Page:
VI. The Independent Living Movement 1970 to Present D. Continuing Struggles 3. Karen Gorr: Make Your Dreams a Reality
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The children were placed in the South Dakota State School and Hospital for the Feebleminded at Redfield. For Karen this began her 10-year battle to leave the institution. For David it would end sooner. When he was 12, he had pneumonia and died during a "black out."

The children went to "school" in the institution five days a week, where they sang songs and did arts and crafts. Karen was lucky. A kind, motherly woman, who was also a patient in the same building, taught all the children to read, print and play Parcheesi.

David was more mature, non-aggressive and quickly learned how to avoid mistreatment. Karen had to fight off illnesses that plagued her frail body, but that was nothing compared to the emotional and physical abuse she endured. At mealtimes, the children were given 15 minutes in which to clean their plates. Karen would get the food down, but often it wouldn't stay down, and she would be beaten by the ward matron with a butter paddle. To prevent Karen from kicking her covers off at night, her bedding was tied under her bed. Sometimes another girl would pour water on Karen's covers to indicate that Karen had wet the bed. This was an "unforgivable" sin to the ward matron, and Karen would be beaten with the butter paddle.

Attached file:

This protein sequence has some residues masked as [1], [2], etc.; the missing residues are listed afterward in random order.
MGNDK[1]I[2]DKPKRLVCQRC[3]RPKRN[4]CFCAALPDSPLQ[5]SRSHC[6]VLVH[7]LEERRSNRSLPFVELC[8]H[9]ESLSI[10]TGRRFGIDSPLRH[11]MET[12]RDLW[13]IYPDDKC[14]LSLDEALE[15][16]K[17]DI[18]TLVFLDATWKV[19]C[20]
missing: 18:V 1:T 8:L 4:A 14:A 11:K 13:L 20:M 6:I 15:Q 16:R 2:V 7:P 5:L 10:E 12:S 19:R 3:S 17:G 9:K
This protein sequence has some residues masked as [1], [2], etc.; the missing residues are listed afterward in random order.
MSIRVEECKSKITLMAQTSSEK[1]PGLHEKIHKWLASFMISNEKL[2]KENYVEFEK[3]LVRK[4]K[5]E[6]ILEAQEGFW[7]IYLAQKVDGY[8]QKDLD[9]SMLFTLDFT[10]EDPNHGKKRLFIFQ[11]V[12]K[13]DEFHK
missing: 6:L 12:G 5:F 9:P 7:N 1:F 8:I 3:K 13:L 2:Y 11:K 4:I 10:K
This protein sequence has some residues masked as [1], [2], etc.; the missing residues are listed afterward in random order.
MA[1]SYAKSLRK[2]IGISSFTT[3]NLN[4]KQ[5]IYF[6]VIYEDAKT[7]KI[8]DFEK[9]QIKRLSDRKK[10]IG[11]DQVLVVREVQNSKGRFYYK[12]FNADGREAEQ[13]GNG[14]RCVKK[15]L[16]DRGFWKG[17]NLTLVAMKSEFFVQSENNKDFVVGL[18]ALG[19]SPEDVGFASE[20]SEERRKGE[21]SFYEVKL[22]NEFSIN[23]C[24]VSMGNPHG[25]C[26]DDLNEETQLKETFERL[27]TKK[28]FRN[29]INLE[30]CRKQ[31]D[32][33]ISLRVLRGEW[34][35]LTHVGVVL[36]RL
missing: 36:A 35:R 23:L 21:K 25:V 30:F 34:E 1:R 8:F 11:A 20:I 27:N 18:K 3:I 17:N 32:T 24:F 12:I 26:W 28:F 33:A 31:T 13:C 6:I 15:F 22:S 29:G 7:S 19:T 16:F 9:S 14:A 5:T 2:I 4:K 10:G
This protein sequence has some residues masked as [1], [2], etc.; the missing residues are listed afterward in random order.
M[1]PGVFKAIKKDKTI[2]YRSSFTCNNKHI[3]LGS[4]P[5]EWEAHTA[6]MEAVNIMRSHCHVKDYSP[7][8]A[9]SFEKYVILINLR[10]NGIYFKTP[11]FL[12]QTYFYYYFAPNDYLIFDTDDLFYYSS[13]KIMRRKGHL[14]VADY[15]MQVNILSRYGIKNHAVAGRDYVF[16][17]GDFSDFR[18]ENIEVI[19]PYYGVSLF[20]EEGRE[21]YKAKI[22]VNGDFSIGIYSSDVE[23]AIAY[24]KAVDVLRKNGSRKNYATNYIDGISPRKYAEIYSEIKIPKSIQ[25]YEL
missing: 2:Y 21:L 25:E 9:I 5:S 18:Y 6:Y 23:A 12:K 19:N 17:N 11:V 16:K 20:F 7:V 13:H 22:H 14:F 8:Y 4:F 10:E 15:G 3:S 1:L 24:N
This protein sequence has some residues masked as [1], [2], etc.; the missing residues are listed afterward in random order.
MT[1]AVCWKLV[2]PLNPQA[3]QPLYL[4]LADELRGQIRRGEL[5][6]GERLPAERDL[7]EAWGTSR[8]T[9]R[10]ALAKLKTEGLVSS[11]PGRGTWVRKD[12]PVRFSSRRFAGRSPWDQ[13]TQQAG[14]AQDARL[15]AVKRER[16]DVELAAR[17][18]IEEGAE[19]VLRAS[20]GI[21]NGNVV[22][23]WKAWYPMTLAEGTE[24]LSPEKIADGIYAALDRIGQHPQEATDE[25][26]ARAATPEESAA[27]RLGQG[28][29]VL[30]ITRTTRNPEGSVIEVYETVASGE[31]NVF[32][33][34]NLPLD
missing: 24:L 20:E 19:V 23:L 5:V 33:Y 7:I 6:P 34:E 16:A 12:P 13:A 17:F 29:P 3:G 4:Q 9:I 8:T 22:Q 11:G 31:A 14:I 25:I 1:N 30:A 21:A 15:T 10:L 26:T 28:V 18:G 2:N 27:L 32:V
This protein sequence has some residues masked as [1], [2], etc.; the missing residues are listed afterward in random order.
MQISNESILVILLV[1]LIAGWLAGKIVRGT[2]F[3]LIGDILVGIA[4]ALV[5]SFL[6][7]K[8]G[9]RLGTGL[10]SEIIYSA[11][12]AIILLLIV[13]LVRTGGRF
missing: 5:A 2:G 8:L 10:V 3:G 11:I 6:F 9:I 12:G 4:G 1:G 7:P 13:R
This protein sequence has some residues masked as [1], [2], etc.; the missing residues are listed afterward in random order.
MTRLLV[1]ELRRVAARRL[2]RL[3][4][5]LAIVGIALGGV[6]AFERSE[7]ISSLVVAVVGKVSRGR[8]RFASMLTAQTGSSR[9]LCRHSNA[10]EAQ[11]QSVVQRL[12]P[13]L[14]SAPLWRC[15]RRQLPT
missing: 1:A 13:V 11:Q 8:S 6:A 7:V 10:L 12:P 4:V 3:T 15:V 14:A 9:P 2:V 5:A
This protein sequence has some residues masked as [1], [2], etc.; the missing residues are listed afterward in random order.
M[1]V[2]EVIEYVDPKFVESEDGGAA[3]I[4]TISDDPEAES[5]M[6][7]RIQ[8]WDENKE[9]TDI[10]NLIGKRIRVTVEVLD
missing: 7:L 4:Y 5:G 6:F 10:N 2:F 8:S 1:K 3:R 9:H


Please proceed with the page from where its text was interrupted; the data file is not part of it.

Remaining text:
Karen was beaten often. She could not physically defend herself, so she defended herself verbally. Her "big mouth" made matters worse, and made the beatings last longer. Because of her aggressive disposition, Karen was used as a guinea pig by the doctors, who gave her nine Phenobarbital pills a day. After that Karen became a "pet" with most of the ward matrons.